come back again, and again, and again to that gallery to see what's new with their artists. It's really good to know that the gallery is marketing to the right people, to people who first of all, pay that price range for the art. That they're gonna walk in and expect a certain price so that there's no sticker shock because that is perhaps one of the most challenging things to me is, that I let my galleries make most of my sales, but when I tend to make sales, it's almost always if I start to engage people online, it's almost always people thinking that the prints are gonna be really, really low prices, like $50 for example, versus the $1, that it might actually cost. I find that there's a really big discrepancy between people who go direct to the artist to buy the work versus people who go straight to the gallery. I'm tending to make bigger sales through galleries 'cause they're marketing to the right people. Then, they cultivate relationships with our buyers, as I mentioned, so these art buyers are not just loyal to the artist that they collect, but they're loyal to the galleries themselves and they have relationships. For each of my galleries, every time there's an exhibition, they send out an email to their email list of art buyers saying, "I know that you're interested in this artist. "She's having a new exhibition. "Come and take a look." That's really good for me, 'cause then I don't have to do that. I hate doing stuff like that. They know how to sell things and I really wanna emphasize this because I don't know how to sell things. If you do, if you're really good at sales tactics, good. Be good at it. Do it yourself. I think that's great. But, I'm not good at selling my own work and it's not because I don't think that it's valuable, I'm just bad at it. I don't know what to say. I get all choked up. I stumble like this and that's what happens. They don't. They know sales tactics. In fact, I would even argue that one of their sales tactics is simply owning a gallery, because people going into a gallery expect to pay certain prices, versus someone going straight to the artist might expect to pay a lot less. One sales tactic is simply having a gallery space and bringing people into that space. They give credibility to your art. I think that this is quite a debatable topic because and I tried to use the word credibility so that it wasn't value or anything like that, but I say credibility in terms of the fine art world and building a reputation for yourself and sort of climbing a ladder of getting into better and better galleries. The reason why I say credibility is because they're building your resume for you. They're giving you exhibitions. They are allowing your work to be displayed. The moment you pass that little hurdle of having your work displayed in a gallery, that's going to signal to other galleries that somebody took the chance on you. Maybe you're worth it, maybe you're easy to work with, whatever. At least it gives some credibility. And then they're your representative. What I mean by this is, think of it as an advertising agency. If somebody out there, like their job is to photograph cars and they're a car photographer. I'm sure that's a thing, I've never heard of it, but I'm sure it is. If their job is to photograph cars, you would probably assume that they have an agent because they're doing commercial work. The same is true in fine art. The gallery is your representation. They're representing your work. Not every gallery will represent you and I think that's an important distinction because some galleries will do one-off shows with you. They'll invite you in. You'll have an exhibition and then, that's it, you leave with your work and you don't stay with that gallery. But, other galleries will be looking to represent their artists, instead of just having one-off exhibitions, really the next step is finding somebody to house you and your work, and take you into their little family. That looks something like the art fairs, the ads that they will place in magazines. That's when you'll start to really get the benefits of a gallery, when they're investing in you long-term. The other good thing about them investing in you is that they keep your work all year round, so you don't just have an exhibition, then you take that work away, but you have an exhibition, you give them your work, and when the exhibition ends, they keep that work in the back room all year round. We'll talk a little bit about the back room scenario later on. It's my favorite thing about galleries, but for now, just know that they represent you, and they give your work a home. I went through my stash of prints from over the years that I've printed and not sold, or printed and been given back by galleries. I had over 100 prints in my house. That hurts me. I don't want them in my closet, I want them on gallery walls. The more galleries that represent you, the more homes you have for your work to live and breathe, and maybe be sold to people instead of just being in my closet really sad, and dirty, and yucky. They also prevent against scammers. I've been finding this is an issue more, and more, and more in the last couple of years. I never noticed it outside of that. But, I'll get an email from somebody and that email will say, "I would love to buy a print." And then I start the process and then I realize, this person doesn't seem quite right. I had this happen recently where all of sudden, this guy was saying, "I wanna buy a print but I can't send you the money "right away because we're moving "and my wife is." And I'm like, I don't know about this. The whole time, he's saying, "Just send me the print now, "and I'll pay you next week." I'm like, come on. There was all sorts of other weird details with it and the thing is, immediately after I started realizing something was weird, I forwarded that email to my gallery. She wrote back, she said, "That's a scam, I've seen this guy before." She knew him immediately, that that was, and I wasted two weeks corresponding with this guy about the print that never was to be. Scammers are awful and they're out there and they're trying to get prints, or money, or whatever the case may be for them.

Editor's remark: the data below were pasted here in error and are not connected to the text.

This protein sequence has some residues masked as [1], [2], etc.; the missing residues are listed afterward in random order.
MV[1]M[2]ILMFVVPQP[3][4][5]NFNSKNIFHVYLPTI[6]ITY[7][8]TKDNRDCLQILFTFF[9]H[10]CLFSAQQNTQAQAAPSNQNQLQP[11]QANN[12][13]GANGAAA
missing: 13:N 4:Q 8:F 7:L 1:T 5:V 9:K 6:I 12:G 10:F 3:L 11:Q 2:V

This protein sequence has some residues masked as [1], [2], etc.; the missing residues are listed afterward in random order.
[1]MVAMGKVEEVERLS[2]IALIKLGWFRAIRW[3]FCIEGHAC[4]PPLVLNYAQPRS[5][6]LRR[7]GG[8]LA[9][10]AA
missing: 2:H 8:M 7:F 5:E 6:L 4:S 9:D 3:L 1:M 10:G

Class Description